Summer Recitals 2 at Down Arts Centre
George Fleeton © 2013
The second of two Summer Recitals was given in Down Arts Centre on June 27.
Titled Songs of the Glens and a little bit of Opera, it perfectly complemented the previous week’s Recital, an account of which was published here, at Down News, on June 21.
This latter Recital featured two locally-based musicians, pianist Elizabeth Bicker and mezzo-soprano Debra Stuart, and their special guest tenor Eugene O’Hagan.
The first two songs set the tone and the pace: Carl Hardebeck’s celebration of one of the nine Glens of Antrim – The Song of Glendun – the one just above Cushendun, with its Lanyon viaduct-style bridge.
Hardebeck, who was a Londoner, and blind from infancy, was a classically trained composer and arranger who embraced the revival of Irish traditional music.
Very neglected since his death in 1945, it is long past time to give him due credit for his musicianship, which was seen and heard to great effect, for over 50 years, in Belfast, Cork and Dublin.
Eugene O’Hagan’s second song was much more familiar to the capacity audience on the day: Benjamin Britten’s arrangement of Yeats’ poem Down by the Salley Gardens.
Kathleen Ferrier was one of the first to record this exceptional art song, in the late 1940’s, and two months ago it appeared on Debra Stuart’s first solo album.
Debra herself then took to the stage with two songs from her native Scotland: the Eriskay Love Lilt, one of the songs collected and transcribed by Marjory Kennedy-Fraser for her collection ‘Songs from the Hebrides’; and Robert Burns’ O whistle an’ I’ll come to ye.
These were followed by Hamilton Harty’s song about cutting, withering and burning Sea Wrack, which closed the circle by taking us back to the Sea of Moyle and Cushendun.
Finally, in this part of an innovative and engaging programme, we heard two traditional airs, favourites of Eugene O’Hagan: My Lagan Love in Harty’s classical-style arrangement, first recorded by John McCormack over a hundred years ago – a perfect travelling companion for the earlier Salley Gardens – and then Song in Exile, by Northern Ireland composer Dorothy Parke, who is perhaps even less well-known than Carl Hardebeck.
The second part of the programme was much more operatic in theme.
Debra Stuart sang two arias – impeccably well: Che farò senza Euridice, Orfeo’s lament on losing Euridice, in Gluck’s 1762 opera.
And Siébel’s aria from Gounod’s opera Faust (1859), Faites-lui mes aveux, yet another operatic ‘flower song’ (although Siébel had no luck with flowers, as they shrivelled up in his hands).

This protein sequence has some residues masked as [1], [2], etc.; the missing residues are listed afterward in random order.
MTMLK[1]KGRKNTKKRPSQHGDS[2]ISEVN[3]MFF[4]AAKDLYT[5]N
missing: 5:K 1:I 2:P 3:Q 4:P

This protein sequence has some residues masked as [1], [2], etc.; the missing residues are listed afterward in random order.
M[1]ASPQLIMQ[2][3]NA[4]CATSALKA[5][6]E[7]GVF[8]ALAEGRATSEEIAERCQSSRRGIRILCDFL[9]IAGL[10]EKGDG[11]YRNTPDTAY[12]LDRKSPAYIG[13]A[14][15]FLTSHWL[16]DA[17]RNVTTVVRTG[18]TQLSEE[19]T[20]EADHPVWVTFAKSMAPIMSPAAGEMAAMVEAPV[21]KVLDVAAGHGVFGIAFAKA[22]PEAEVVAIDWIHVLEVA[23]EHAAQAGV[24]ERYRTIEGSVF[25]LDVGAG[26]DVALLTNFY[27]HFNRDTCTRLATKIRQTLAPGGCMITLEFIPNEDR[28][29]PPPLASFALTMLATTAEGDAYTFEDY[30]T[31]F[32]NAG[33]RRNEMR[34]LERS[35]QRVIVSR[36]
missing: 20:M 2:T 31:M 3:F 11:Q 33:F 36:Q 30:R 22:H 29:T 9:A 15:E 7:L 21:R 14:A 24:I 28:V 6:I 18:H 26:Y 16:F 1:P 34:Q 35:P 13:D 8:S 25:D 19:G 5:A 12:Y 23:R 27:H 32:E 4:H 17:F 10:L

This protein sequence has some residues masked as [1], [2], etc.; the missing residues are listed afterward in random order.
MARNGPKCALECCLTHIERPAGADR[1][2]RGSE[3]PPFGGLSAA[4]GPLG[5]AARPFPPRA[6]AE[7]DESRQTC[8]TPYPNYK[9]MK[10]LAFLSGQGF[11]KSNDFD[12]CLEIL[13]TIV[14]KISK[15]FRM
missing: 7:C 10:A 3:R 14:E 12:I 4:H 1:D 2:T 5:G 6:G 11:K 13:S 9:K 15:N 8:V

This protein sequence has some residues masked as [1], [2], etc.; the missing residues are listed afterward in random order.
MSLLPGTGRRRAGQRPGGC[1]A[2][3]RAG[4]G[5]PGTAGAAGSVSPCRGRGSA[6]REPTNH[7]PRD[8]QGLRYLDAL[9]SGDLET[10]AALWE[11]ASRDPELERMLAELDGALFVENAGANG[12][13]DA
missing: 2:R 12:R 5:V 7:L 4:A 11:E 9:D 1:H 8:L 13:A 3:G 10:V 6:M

Eugene O’Hagan’s aria choice was from an opera I’ve never heard performed in Ireland (although it did surface in Wexford in 1975).
This was Lalo’s Le Roi d’Ys (1888) and we had the aubade, or morning love song, of a knight courting a Breton king’s daughter, Vainement, ma bien-aimée (an evening love song, by the way, is a serenade).
The Prithee, pretty maiden duet from Patience came next and so we were two encores short of an hour’s excellent music making.
The penultimate contribution was Debra Stuart’s rendition of La Périchole’s Act 1 tipsy aria Ah! Quel dȋner je viens de faire, written by Jacques Offenbach for one of his middle period operettas.
And this well attended and well appreciated Recital ended with Havelock Nelson’s equally amusing Dirty Work, and its strange recipe for tea, which I think was written for the late Bernadette Greevy.
For the record, Eugene O’Hagan is singing Ko-Ko in The Mikado and Sir Joseph Porter in HMS Pinafore at the International Gilbert & Sullivan Festival in Buxton Derbyshire in August.
Full details at www.lyricoperaproductions.com
And Debra Stuart’s first solo album
Where The Heart Is – Songs of Scotland and Ireland was released in April.
Full details at www.debrastuart.co.uk
George Fleeton’s musical tribute to Maria Callas takes place in Calary Co. Wicklow on July 05 at 8.00pm.
Tickets and directions are available from the promoter firstname.lastname@example.org
Callas in Calary
The Life and the Voice of MARIA CALLAS (1923-77)
A Musical Tribute to mark the ninetieth anniversary of her birth, with examples drawn from major operas that she performed on stage, or recorded in studio:
Norah King soprano
Anthony Byrne piano
George Fleeton producer/presenter,
on behalf of the Maria Callas International Club
Friday 05 July 2013